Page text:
Organ donation is very much a twentieth century concept. The procedure presupposes knowledge of the chemicals required to suppress the body’s rejection of foreign tissue. In the Middle Ages, Christianity was opposed to bodily dissection, and scientists had to conduct their anatomical investigations in secret to avoid condemnation by the church.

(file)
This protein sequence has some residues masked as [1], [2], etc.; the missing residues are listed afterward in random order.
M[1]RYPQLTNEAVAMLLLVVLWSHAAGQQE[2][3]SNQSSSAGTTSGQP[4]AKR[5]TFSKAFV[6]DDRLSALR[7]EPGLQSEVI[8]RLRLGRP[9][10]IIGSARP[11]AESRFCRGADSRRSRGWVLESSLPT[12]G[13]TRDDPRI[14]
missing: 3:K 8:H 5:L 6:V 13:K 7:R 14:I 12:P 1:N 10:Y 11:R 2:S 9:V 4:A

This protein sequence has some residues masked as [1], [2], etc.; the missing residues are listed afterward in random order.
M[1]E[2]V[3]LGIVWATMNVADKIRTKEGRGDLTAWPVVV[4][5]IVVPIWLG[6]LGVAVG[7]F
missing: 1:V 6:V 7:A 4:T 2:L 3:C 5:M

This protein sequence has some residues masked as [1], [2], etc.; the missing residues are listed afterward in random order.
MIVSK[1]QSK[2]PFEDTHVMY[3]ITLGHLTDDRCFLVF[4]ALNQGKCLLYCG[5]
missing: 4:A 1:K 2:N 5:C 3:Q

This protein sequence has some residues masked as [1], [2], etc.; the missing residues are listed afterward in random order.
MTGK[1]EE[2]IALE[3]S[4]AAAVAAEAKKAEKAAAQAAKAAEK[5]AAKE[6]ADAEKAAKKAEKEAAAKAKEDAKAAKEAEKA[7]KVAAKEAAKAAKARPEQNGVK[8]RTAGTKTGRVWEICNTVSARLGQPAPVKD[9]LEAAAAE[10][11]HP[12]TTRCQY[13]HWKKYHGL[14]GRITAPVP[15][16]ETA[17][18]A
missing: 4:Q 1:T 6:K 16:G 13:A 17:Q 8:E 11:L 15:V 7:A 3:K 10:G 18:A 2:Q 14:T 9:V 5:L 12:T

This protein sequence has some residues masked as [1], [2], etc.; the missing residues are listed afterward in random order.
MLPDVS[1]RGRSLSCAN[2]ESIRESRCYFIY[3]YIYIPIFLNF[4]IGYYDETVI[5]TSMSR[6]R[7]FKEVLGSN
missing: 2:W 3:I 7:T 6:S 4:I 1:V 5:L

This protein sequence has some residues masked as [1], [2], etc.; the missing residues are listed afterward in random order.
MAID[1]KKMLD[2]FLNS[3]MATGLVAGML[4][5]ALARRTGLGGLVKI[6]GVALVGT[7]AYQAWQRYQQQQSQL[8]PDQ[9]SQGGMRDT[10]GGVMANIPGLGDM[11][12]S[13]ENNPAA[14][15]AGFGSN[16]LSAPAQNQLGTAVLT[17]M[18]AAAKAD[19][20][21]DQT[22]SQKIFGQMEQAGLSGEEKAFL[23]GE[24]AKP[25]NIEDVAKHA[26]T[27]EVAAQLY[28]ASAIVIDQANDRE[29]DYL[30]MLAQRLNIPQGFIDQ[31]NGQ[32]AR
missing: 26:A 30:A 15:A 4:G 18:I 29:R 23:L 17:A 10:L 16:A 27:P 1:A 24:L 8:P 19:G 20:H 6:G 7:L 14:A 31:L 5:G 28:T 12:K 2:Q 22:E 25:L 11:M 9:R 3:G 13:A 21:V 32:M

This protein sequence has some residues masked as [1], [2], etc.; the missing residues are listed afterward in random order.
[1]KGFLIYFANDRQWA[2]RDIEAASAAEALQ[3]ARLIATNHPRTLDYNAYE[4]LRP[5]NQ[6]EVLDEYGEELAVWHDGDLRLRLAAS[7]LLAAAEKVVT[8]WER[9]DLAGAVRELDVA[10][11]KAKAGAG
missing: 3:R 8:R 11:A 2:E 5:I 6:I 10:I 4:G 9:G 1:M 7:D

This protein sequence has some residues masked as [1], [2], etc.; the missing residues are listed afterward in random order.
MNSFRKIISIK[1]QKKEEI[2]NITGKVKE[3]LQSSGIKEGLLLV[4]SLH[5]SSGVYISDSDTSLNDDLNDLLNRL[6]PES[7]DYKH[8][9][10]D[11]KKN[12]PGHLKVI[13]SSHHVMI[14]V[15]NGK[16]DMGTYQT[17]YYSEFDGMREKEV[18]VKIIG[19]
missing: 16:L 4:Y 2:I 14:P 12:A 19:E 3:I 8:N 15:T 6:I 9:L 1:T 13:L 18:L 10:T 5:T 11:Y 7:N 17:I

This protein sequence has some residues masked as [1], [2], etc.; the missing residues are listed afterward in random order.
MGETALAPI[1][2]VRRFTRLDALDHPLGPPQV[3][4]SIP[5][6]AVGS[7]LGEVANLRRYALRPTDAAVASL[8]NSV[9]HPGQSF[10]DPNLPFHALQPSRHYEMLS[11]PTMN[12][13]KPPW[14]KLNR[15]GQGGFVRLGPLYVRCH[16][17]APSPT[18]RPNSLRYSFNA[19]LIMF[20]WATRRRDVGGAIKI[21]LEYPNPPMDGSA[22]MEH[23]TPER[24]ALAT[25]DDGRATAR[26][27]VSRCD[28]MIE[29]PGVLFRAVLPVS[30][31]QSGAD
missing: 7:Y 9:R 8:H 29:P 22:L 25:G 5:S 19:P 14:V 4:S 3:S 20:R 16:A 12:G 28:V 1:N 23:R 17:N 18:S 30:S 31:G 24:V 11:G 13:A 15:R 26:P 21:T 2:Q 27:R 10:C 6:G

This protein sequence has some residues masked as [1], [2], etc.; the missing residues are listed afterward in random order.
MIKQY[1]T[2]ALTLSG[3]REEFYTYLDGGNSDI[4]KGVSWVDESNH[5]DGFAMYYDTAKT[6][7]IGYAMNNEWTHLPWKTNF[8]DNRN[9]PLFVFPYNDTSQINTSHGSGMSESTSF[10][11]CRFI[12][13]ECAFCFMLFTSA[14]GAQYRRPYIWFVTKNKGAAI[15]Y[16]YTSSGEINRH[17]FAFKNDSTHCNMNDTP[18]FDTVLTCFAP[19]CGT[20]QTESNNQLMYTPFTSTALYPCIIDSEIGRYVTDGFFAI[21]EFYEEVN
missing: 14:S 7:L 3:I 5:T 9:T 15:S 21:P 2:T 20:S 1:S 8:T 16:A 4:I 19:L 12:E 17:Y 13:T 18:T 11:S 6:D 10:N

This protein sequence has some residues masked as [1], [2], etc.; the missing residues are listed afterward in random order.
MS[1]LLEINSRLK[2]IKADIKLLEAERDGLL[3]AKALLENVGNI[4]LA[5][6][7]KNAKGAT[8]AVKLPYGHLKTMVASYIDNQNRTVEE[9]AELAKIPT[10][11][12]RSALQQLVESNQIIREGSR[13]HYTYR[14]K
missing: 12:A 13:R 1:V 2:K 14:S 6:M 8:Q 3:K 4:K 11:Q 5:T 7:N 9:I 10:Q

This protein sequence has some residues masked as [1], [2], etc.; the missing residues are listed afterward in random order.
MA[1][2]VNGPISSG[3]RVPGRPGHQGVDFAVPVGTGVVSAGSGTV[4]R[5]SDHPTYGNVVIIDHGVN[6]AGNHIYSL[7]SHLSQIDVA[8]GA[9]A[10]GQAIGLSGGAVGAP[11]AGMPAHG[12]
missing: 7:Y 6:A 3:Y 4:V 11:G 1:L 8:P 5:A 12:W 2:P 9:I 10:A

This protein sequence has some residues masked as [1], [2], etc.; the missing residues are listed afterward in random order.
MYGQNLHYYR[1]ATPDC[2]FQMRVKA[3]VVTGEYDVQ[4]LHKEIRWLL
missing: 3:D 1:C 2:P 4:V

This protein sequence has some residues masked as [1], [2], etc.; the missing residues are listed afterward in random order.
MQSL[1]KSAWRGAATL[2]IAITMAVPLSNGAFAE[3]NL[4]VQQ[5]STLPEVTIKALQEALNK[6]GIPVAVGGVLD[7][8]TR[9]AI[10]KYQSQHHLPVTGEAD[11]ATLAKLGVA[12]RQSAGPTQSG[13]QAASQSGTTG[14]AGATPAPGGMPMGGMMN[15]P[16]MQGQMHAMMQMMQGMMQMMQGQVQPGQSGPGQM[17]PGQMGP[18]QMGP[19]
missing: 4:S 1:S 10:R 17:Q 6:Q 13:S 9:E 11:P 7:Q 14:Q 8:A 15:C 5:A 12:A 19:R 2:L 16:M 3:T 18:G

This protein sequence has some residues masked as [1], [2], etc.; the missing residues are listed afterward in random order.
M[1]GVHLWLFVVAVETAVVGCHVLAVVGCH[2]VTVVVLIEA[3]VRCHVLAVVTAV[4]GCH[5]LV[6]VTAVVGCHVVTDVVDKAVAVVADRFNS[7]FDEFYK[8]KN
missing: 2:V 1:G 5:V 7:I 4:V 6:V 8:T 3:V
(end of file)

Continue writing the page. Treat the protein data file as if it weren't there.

A thought experiment concerning organ harvesting is used to make an ethical point. Suppose a fellow named Jim is dying. In the same hospital with him are five other patients in need of the healthy organs Jim possesses. Jim’s death is inevitable, but won’t occur for another month. All five of the others are expected to die within the week. Is it ethical to speed up Jim’s inevitable demise to save the other five? Jim himself is unwilling to have his organs harvested prior to his natural death. This displays the conflict between Utilitarianism and the Hippocratic Oath.